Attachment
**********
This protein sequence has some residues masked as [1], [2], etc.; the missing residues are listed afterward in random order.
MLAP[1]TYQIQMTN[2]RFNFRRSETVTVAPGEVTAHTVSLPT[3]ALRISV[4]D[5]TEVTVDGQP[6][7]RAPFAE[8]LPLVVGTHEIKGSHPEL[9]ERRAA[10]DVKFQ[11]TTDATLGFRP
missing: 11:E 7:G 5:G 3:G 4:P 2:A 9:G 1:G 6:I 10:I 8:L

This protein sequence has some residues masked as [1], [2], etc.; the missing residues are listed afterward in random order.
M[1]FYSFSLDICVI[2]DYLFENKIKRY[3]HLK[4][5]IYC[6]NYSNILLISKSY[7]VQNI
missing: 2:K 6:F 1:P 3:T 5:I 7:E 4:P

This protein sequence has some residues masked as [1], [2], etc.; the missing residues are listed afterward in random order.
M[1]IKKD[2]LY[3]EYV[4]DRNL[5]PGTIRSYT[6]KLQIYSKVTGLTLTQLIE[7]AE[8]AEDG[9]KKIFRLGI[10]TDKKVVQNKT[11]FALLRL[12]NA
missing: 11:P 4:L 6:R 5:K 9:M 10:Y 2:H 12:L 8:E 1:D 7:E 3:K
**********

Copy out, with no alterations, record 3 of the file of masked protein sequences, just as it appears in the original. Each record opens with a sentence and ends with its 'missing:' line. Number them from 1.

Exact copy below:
This protein sequence has some residues masked as [1], [2], etc.; the missing residues are listed afterward in random order.
M[1]IKKD[2]LY[3]EYV[4]DRNL[5]PGTIRSYT[6]KLQIYSKVTGLTLTQLIE[7]AE[8]AEDG[9]KKIFRLGI[10]TDKKVVQNKT[11]FALLRL[12]NA
missing: 11:P 4:L 6:R 5:K 9:M 10:Y 2:H 12:L 8:E 1:D 7:E 3:K